By Associated Press - Friday, January 22, 2016

ST. GEORGE, Utah (AP) - Members of a congressional subcommittee said Friday that federal land managers ignored concerns from locals that a southwestern Utah land management proposal will unfairly restrict grazing, water access and transportation.

The House Subcommittee on Federal Lands took the unusual step of holding a hearing in St. George on Friday to air concerns about the plan.

The dispute is an example of complaints that Congress routinely hears about the federal Bureau of Land Management, said the subcommittee’s chairman, Rep. Tom McClintock, a California Republican.

“We are here to get to the bottom of it,” McClintock said.

“These issues are not only important to not only Utah, they are important to the whole country,” said Rep. Bruce Westerman, R-Arkansas.

State and local officials said the plan from the Bureau of Land Management violates terms negotiated under a 2009 law that established two conservation areas.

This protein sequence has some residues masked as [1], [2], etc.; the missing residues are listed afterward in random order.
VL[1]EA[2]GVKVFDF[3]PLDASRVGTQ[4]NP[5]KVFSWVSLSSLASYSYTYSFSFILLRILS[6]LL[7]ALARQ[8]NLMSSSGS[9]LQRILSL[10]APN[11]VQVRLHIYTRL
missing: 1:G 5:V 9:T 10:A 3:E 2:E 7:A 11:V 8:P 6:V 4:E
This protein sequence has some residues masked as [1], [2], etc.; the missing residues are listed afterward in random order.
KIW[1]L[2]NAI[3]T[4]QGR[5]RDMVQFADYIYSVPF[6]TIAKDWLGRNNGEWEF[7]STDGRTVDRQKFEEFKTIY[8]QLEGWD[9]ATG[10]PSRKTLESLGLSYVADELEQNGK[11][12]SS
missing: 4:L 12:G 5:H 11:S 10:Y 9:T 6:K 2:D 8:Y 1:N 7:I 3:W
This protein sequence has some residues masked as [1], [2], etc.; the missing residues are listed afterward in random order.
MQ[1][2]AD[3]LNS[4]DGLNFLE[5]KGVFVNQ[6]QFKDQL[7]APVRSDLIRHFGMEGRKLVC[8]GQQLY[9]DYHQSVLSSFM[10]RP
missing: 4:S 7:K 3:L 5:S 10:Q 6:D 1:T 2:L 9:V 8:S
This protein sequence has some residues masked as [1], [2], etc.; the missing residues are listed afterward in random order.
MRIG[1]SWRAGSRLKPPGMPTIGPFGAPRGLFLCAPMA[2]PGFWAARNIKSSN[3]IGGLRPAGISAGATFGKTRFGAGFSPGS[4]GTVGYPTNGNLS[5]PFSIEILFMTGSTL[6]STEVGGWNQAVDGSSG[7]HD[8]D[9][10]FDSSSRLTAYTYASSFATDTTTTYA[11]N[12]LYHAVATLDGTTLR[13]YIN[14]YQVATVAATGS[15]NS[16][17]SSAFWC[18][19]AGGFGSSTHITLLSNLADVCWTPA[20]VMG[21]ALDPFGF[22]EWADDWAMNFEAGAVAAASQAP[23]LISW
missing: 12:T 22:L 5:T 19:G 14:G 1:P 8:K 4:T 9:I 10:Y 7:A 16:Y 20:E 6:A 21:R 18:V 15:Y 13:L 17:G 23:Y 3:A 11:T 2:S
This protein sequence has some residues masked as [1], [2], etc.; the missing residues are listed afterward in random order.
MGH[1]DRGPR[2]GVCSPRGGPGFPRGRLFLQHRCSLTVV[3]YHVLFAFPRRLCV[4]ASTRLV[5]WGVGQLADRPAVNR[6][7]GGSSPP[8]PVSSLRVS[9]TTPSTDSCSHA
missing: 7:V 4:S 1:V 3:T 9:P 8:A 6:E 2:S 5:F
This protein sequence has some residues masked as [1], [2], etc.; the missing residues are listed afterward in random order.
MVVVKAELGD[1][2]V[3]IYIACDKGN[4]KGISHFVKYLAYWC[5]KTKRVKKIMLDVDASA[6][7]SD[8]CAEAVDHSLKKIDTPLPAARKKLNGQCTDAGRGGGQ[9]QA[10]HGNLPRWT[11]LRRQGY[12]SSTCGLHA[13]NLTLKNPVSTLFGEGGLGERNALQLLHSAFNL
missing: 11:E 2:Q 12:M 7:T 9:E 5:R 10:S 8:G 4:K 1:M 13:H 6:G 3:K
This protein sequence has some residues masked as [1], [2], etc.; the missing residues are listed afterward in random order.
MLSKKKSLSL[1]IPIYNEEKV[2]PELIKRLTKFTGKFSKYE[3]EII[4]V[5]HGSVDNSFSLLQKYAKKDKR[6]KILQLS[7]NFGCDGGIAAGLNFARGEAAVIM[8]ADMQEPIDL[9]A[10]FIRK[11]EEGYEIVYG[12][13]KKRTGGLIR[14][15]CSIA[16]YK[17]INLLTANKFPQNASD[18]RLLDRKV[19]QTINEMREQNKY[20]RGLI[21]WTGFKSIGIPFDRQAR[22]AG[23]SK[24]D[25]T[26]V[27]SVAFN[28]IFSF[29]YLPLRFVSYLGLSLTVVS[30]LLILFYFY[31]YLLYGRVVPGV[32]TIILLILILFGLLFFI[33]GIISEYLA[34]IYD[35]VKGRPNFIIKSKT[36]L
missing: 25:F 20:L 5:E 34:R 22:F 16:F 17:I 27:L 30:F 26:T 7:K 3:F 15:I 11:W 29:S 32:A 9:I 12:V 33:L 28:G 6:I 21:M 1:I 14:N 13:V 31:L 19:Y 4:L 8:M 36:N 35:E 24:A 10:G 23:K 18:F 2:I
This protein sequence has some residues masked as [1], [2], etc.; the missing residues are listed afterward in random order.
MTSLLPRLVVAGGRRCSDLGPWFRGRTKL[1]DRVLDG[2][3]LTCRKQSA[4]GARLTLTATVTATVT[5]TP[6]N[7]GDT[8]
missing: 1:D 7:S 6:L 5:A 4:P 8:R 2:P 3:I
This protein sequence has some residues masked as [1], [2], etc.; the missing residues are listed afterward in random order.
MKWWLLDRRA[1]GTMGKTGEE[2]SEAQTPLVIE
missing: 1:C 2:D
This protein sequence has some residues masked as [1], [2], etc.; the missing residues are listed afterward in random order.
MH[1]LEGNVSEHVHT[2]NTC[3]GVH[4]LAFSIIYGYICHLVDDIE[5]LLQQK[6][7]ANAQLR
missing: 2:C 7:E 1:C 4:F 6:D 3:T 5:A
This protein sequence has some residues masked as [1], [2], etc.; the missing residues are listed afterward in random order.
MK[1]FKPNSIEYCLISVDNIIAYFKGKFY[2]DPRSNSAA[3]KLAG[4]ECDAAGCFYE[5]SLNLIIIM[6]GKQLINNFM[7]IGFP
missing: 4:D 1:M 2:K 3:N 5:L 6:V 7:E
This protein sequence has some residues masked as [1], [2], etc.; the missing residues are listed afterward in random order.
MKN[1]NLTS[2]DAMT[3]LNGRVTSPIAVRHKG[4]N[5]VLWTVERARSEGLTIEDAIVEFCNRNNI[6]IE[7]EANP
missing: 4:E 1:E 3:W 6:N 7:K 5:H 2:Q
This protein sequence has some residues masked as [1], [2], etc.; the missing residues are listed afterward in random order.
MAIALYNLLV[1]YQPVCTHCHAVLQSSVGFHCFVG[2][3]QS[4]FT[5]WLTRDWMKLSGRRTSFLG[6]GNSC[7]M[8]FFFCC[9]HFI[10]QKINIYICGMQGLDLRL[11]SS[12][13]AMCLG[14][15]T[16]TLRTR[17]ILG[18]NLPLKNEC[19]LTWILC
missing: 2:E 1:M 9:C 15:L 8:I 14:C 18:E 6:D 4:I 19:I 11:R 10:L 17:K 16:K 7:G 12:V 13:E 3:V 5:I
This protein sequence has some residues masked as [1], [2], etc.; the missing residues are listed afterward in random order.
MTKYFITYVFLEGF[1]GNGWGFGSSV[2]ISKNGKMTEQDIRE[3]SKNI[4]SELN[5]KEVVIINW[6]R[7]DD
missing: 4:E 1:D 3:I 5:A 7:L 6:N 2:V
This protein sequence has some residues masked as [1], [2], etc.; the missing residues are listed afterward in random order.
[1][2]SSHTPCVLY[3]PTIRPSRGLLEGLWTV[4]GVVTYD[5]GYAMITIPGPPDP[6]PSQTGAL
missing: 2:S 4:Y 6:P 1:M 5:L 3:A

The BLM plan is intended to restore native habitat for protected Mojave Desert Tortoise, but local officials said it unfairly hurts ranchers and could harm the local economy.

Jon Pike, the mayor of St. George, said he would have expected to discuss his concerns with the BLM before a draft of the plan was released last year.

“What are agreements if there is no honor behind them or no real commitment behind them?” said Kathleen Clarke, the director the Utah Public Lands Policy Coordination Office.

Washington County Commission Chairman Alan Gardner said the county is considering filing a lawsuit over the proposal.

Acting BLM Utah Director Jenna Whitlock defended the plan and said local officials were consulted, The Deseret News reported (

“We really feel like we have a good record,” Whitlock said.

Supporters of the plan also attended the hearing in St. George and wore pins supporting their support for wilderness.

Paul Van Dam with the environmental group Citizens for Dixie’s Future said the BLM worked with the public while coming up with the plan.

U.S. Rep. Chris Stewart, a Republican who represents the area, asked the subcommittee to travel from Washington to hear about the issue in person.

U.S. Reps. Rob Bishop and Jason Chaffetz of Utah also attended the hearing, as did Reps. Alan Lowenthal, D-California, and Cresent Hardy, R-Nevada.


Information from: Deseret News,

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